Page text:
Traverse City Record-Eagle

Other Views

February 9, 2013

Another View: Muskegon Lake could be Muskegon's savior

Centuries ago, the lakes and rivers were what drew Muskegon's first residents to the area for the trapping, fishing and then lumbering. But in more modern times, Muskegon has lost that attraction.

Today, lakes and rivers are not the first things people think about when they hear Muskegon's name. Unfortunately, they're more likely to think "dirty, little factory town," even though it has been a long time since Muskegon fit that description.

Even those who live in Muskegon sometimes think that way, forgetting the wonderful resources that flow through this area, resources that have the power to change our community.

MLive.com and The Muskegon Chronicle have spent much of the last year exploring how the community views its lakes and rivers in a series, Water Runs Through Us. The reporting raised questions about everything from the best use of Pere Marquette Beach to the prospects of commercial shipping as tourism.

The final story, posted Jan. 31, looked at how, in 2013, Muskegon will use community planning and branding to once again take advantage of our beautiful lakes and rivers.

In particular, the focus is on Muskegon Lake. For a long time, Muskegon-area residents have looked at the lake as something that needed to be saved. More than 40 years ago, the countywide wastewater treatment system was built, largely to save Muskegon Lake from pollution by the factories lining its shores.

During that time, the community earned the dubious distinction of being an Environmental Protection Agency toxic hot spot. Slowly, thanks to federal Great Lakes Restoration funds and state and private grants, the pollution has been removed and natural habitat has been restored.

Now, instead of thinking about how to save the lake, it is time to think about how it could save our community. The potential is there for all of Muskegon's water resources to make a major contribution to our economy, creating jobs that range far beyond the tourism aspects of fishing, boating and sunbathing.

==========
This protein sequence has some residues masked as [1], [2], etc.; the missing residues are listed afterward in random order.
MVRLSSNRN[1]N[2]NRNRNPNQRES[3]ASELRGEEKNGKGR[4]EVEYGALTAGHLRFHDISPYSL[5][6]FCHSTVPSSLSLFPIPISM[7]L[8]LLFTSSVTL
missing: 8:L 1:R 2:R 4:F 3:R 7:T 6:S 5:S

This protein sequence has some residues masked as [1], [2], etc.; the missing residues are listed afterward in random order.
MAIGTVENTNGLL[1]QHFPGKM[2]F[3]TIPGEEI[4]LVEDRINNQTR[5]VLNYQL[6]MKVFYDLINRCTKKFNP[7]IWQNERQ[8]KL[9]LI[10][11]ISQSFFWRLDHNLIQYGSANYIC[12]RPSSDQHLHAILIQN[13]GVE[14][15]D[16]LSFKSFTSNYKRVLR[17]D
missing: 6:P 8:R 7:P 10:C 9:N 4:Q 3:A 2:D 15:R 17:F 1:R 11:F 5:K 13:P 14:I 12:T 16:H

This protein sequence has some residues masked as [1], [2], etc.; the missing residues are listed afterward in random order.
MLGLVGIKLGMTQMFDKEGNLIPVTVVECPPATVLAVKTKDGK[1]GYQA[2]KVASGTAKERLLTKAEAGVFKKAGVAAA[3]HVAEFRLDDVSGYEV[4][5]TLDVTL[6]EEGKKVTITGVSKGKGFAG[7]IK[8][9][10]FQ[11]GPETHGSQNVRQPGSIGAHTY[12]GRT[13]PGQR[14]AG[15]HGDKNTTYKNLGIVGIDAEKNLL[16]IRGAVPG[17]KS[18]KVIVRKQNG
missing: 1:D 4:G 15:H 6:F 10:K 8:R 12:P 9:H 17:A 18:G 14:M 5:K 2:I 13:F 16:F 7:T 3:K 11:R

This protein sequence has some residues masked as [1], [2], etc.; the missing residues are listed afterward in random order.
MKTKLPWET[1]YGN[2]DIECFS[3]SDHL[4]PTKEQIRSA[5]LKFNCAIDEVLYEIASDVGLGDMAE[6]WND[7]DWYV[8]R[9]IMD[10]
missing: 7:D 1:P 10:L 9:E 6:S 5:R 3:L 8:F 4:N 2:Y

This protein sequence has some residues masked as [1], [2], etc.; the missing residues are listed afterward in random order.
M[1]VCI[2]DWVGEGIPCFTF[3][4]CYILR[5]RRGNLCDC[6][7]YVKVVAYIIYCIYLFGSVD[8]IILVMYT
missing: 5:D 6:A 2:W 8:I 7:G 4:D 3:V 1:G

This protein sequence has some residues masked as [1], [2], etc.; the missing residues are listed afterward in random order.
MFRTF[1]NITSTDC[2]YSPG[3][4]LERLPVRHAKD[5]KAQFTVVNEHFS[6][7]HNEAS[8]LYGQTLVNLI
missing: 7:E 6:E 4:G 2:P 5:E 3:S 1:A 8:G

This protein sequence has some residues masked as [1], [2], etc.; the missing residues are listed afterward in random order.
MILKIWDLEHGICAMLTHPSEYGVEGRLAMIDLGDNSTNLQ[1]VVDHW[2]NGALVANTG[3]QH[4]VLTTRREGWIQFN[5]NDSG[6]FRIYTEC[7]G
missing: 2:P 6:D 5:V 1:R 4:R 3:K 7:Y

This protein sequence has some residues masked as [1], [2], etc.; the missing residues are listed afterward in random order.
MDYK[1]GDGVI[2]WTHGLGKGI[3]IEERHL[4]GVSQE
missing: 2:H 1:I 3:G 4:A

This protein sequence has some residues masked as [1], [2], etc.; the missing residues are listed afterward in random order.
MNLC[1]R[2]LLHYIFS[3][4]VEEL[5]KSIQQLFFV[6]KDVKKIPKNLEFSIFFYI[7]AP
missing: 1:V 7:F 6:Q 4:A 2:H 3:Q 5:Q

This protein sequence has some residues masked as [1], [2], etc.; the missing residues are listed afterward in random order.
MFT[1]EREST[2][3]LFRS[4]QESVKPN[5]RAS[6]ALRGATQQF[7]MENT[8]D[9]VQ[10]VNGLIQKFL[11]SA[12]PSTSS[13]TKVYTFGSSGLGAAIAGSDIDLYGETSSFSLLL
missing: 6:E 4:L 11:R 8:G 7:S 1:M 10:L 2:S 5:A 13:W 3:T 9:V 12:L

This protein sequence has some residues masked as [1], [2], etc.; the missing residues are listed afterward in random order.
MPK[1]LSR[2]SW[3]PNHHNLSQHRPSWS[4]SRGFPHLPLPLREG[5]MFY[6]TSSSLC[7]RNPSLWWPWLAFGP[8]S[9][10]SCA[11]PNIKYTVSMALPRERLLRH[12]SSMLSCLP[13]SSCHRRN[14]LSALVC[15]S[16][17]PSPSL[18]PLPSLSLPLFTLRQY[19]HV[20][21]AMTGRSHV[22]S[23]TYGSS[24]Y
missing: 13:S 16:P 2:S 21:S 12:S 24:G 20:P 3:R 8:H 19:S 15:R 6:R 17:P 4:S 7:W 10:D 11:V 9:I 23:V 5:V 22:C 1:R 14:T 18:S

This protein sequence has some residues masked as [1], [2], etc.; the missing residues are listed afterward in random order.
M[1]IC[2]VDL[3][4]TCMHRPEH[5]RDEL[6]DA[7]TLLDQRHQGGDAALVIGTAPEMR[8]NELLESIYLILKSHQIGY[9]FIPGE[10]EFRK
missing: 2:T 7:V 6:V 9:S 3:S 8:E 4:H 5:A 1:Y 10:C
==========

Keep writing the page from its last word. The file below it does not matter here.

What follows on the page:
As the community spends 2013 going through a planning and branding process to create a better waterfront and an improved community image, there needs to be a serious discussion about creating a blue economy that encompasses all the diverse uses of our lakes.

We need to explore expanding commercial shipping and using our experience with habitat restoration and pollution cleanup to attract businesses that show other businesses how to be good stewards of the environment while using the resources. We also need to continue emphasizing tourism and recreation, and water resource education because that is a big part of our economy, too.

Most of all, we need to agree that Muskegon's water resources are great enough to sustain all these different uses and then figure out how to make it work — commercial, recreational and educational.

The potential for Muskegon to be the greatest shoreline city in the state is there. We just need to seize it.

-- Muskegon Chronicle

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